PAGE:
The quantitation limit of an individual analytical procedure is the lowest amount of analyte in a sample, which can be quantitatively determined with suitable precision and accuracy. The quantitation limit is a parameter of quantitative assays for low levels of compounds in sample matrices, and is used particularly for the determination of impurities and/or degradation products.
The quantitation limit can be determine based on signal to noise ratio in which signal to noise ratio between 10:1 is acceptable and based on standard deviation method, in standard deviation method it can be expressed as,
LOQ = 10 ? / S
? = the standard deviation of the response
S = the slope of the calibration curve
The linearity of an analytical procedure is its ability (within a given range) to obtain test results.
The range of an analytical procedure is the interval between the upper and lower concentration (amounts) of analyte in the sample (including these concentrations) for which it has been demonstrated that the analytical procedure has a suitable level of precision, accuracy and linearity.
The robustness of an analytical procedure is a measure of its capacity to remain unaffected by small, but deliberate variations in method parameters and provides an indication of its reliability during normal usage. Which are directly proportional to the concentration (amount) of analyte in the sample.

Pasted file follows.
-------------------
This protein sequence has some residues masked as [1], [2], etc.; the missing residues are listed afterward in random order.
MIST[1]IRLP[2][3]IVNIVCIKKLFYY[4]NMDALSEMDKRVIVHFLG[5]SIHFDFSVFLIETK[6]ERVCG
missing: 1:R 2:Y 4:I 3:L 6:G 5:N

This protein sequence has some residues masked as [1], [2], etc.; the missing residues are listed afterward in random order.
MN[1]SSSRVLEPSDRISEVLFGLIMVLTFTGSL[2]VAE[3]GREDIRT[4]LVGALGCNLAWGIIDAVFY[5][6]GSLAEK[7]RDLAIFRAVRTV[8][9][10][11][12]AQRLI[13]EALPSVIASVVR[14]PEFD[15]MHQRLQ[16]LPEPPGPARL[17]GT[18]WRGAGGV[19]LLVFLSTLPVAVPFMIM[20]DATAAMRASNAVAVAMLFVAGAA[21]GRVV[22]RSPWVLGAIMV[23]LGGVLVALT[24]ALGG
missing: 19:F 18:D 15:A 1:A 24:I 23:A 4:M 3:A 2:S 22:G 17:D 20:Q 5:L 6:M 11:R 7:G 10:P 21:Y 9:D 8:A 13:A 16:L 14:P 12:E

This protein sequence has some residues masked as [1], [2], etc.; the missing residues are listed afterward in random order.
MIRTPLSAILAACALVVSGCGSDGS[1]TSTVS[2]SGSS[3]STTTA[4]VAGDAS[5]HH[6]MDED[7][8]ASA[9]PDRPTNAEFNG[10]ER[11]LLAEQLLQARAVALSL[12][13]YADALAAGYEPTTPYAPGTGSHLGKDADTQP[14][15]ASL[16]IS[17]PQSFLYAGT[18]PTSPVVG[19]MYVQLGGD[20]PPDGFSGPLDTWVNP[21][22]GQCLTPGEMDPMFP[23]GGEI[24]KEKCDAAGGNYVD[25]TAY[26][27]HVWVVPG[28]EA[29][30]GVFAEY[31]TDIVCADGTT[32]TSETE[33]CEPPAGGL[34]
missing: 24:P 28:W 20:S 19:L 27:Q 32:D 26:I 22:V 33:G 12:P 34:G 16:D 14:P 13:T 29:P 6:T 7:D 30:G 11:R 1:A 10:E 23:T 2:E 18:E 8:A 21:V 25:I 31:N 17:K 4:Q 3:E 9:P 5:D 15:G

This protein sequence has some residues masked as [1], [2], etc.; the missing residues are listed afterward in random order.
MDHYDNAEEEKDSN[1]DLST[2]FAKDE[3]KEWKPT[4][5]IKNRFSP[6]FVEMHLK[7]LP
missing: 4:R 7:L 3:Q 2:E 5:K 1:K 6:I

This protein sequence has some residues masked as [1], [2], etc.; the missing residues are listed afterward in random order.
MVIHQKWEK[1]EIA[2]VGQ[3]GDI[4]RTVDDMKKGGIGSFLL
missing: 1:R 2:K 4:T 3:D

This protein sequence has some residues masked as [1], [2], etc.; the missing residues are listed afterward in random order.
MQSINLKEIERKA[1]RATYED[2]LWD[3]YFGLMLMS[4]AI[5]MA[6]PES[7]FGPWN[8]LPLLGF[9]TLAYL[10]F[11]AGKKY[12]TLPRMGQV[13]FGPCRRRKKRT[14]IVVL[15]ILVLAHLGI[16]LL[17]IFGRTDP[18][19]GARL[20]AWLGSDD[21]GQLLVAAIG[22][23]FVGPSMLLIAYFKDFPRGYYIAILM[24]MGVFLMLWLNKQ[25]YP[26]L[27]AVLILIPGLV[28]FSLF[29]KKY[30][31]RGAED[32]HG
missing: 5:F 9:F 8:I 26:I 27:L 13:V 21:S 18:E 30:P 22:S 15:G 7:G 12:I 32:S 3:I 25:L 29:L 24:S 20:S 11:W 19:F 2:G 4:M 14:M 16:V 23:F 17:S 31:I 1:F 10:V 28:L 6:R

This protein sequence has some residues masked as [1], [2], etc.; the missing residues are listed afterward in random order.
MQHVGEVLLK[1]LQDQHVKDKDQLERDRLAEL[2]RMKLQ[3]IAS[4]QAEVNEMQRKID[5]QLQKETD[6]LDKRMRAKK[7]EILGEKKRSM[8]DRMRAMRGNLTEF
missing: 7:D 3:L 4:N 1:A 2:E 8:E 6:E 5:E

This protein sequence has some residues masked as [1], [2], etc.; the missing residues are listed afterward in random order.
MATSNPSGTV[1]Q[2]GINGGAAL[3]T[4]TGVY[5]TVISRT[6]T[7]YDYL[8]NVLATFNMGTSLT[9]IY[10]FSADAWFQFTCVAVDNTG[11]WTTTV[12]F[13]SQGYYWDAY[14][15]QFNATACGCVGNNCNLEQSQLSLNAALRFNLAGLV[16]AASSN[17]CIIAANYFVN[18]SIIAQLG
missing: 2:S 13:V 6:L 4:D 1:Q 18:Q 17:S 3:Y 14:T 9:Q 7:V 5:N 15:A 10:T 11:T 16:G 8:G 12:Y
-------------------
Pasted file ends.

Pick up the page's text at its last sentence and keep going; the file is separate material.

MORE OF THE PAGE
1.6 BIOANALYTICAL METHODS 25
A Bioanalytical method is a set of all the procedures involved in the collection, processing Storing and analysis of a biological matrix for an analyte. Bioanalytical methods used for quantitative determination of drugs and their metabolites in biological fluids. Helpful in generating reproducible and reliable data which is used in the evaluation and interpretation of bioavailability, bioequivalence and pharmacokinetics. Method development involves evaluation and optimization of the various stages of sample preparation, chromatographic separation, detection and quantification.
To start these work there are main starting points which is of primary importance. Based on the information from this survey, the following can be done.
1 The choice of instrument: This is suitable for the analysis of your
analyte of interest includes the choice of the column associated with your
2 instrument of choice detector, the mobile phase in the high performance
liquid chromatography (HPLC) and the choice of carrier in gas
3 Choice of internal standard: which is suitable for your study, it must
have similar chromatographic properties to your analyte.
4 Choice of extraction procedure: which is time economical, gives the
highest possible recovery without interference at the elution time of the
analyte of interest and has acceptable accuracy and precision.